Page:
Sunday, 8 August 2021

Seven Days in May (1964)

Burt Lancaster and Kirk Douglas find themselves on opposite sides of a military coup in Seven Days in May

Director: John Frankenheimer
Cast: Burt Lancaster (General James Mattoon Scott), Kirk Douglas (Colonel Jiggs Casey), Fredric March (President Jordan Lyman), Ava Gardner (Eleanor Holbrook), Edmond O’Brien (Senator Ray Clark), Martin Balsam (Paul Girard), Andrew Duggan (Colonel Mutt Henderson), George Macready (Secretary of the Treasury), Whit Bissell (Senator Fred Prentice), John Houseman (Admiral Barnswell)

President Jordan Lynman (Fredric March) has completed his signature policy: a nuclear disarmament treatment with the USSR. Some are thrilled, others are horrified. In the latter camp are the Joint Chiefs of Staff, none more so than chairman General James Mattoon Scott (Burt Lancaster). General Scott has a plan: a coup to be launched in seven days time, during a training op. But word leaks to his assistant Colonel Casey (Kirk Douglas) who, however much he admires Scott, won’t be party to treason. Casey warns the President – and a race against time begins to stop the coup.

Seven Days in May opens with documentary style footage of clashing crowds outside the White House (one pushing for peace, the other for war) and then carefully balances that style with an unsettling sense of paranoia throughout. People suddenly disappear (once from frame to frame), most of the action takes place in confined spaces. When characters do head outside, they constantly seem to be looking over their shoulder, with the camera watching like a distant observer. The lack of music all adds the eerie feeling that this could just happen.

And, of course you, feel it could. Because we’ve not lost a tingling sense of unease at an over-powerful military. It’s a shame therefore that Seven Days in May doesn’t grip quite as much as it should. I think a large part of that is because the plot is exposed very early – and when Casey goes to the authorities with his suspicions, they are instantly acted on. Thrillers like this often work best with a “one man stands alone” vibe – it’s missing here, and instead we get the President and the cabinet laboriously investigating different elements of this conspiracy looking to turn up enough evidence to prevent the coup before it starts.

The drop in tension could have been counter-balanced if the film had more successfully explored the conflicts and contradictions in America. This is after all a country priding itself as being the home of freedom and democracy – but since George Washington, has had a fondness for installing military men in a job role pointedly called “Commander-in-Chief”. This is a film that could have explored how different parts of American society might admire either an Adlai-Stevenson-style intellectual or a blood-and-guts ‘simple’ soldier. But the film dodges this – and works hard to stress both men act within what they define as honour and the needs of the country. The film is to nervous about any suggestion that Scott’s coup could lead to a proto-dictator vetoing the electorate.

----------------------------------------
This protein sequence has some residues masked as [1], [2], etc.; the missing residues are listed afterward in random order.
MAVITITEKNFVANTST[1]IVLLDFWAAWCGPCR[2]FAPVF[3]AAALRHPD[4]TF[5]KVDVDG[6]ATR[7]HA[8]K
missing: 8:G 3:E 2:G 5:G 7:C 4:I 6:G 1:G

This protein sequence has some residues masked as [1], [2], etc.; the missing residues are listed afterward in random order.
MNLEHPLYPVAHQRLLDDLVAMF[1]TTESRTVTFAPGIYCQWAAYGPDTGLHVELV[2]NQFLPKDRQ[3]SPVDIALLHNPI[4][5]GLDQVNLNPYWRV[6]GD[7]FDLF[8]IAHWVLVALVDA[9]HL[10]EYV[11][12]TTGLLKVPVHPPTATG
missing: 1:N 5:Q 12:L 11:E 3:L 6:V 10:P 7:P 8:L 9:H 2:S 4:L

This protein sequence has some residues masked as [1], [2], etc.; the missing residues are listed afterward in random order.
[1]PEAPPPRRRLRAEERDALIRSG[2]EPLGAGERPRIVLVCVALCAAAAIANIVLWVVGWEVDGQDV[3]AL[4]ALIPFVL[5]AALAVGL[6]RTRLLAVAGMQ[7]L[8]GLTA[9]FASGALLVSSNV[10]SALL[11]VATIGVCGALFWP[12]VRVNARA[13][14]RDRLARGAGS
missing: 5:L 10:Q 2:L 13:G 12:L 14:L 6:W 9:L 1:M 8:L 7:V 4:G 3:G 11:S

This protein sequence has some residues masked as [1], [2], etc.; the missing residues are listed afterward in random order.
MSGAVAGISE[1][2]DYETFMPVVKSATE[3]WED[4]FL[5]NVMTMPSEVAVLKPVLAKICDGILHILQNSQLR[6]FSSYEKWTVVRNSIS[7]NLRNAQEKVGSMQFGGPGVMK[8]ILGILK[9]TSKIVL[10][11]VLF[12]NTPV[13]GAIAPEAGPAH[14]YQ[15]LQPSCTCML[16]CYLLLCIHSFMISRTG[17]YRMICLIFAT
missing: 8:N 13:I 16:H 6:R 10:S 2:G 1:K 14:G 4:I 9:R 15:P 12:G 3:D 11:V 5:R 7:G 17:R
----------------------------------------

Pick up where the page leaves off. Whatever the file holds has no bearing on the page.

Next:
There is also a naivety about the film. A long subplot (not particularly interesting) features Casey being side-lined into uncovering evidence of Scott’s long-term affair. Ava Gardner does her best with a largely thankless part as the woman in question, but there is a touching faith that evidence of this will be enough to destroy Scott. It’s a faith in the system: while the public might be shaken slightly in their belief that Scott is like King Arthur reborn, finding out he’s actually Lancelot is hardly going to weaken his hold over many of his followers – or his military machine.  For a conspiracy film, Seven Days believes conspiracies are a relatively simple matter to defeat.

What’s best about the film – not surprisingly since it’s largely a chamber piece – is the strength of the acting. Produced by Douglas (who generously cast himself in the most thankless role as the decent-but-dull Casey), a cast of stars was assembled. Lancaster was perhaps the only choice as the holier-than-thou Scott, arrogant, morally-superior, cold, distant but capable of inspiring immense loyalty – it’s the perfect role for him and he plays it to the hilt.

The film’s finest sequence is a late confrontation between Scott – Lancaster oozing moral superiority and unhidden contempt – and Fredric March’s intellectual President. March is brilliant, a born negotiator and compromiser – all the skills you need to be a successful politician – with just the right edge of irritation, arrogance and pride for you to know that, even if he is right, he’s no saint. March also gives Lyman an old-school sense of honour and moral principle that makes him unable to cross lines Scott can leave behind him, while still be jittery and waspish to colleagues and friends.

Filling out the cast, O’Brien gives a wonderful (Oscar-nominated) turn as a hard-drinking, good-old-boy Senator who turns out to have principles of iron and the guts to match. Martin Balsam delivers one of his patented put-upon functionaries, struggling to keep stress at bay. Macready is great value as a bombastic cabinet member while Houseman glides above it all as an Admiral to smart to say anything certain either way.

Acting is eventually what powers Seven Days in May and if it never becomes the white-knuckle conspiracy thriller or the insightful political commentary it should be, it just about has enough entertaining scenes to keep you watching.

1 comment:

  1. I read the book, and saw the movie. At the time of its' release the idea of a coup d'état was bordering on science fiction. Our biggest scare had already happened with the Cuban Missile Crisis, and a seemingly bland response from our Commander in Chief had somehow worked its way out of it. JFK's death was still weighing heavy on us, so a takeover was never seriously addressed.

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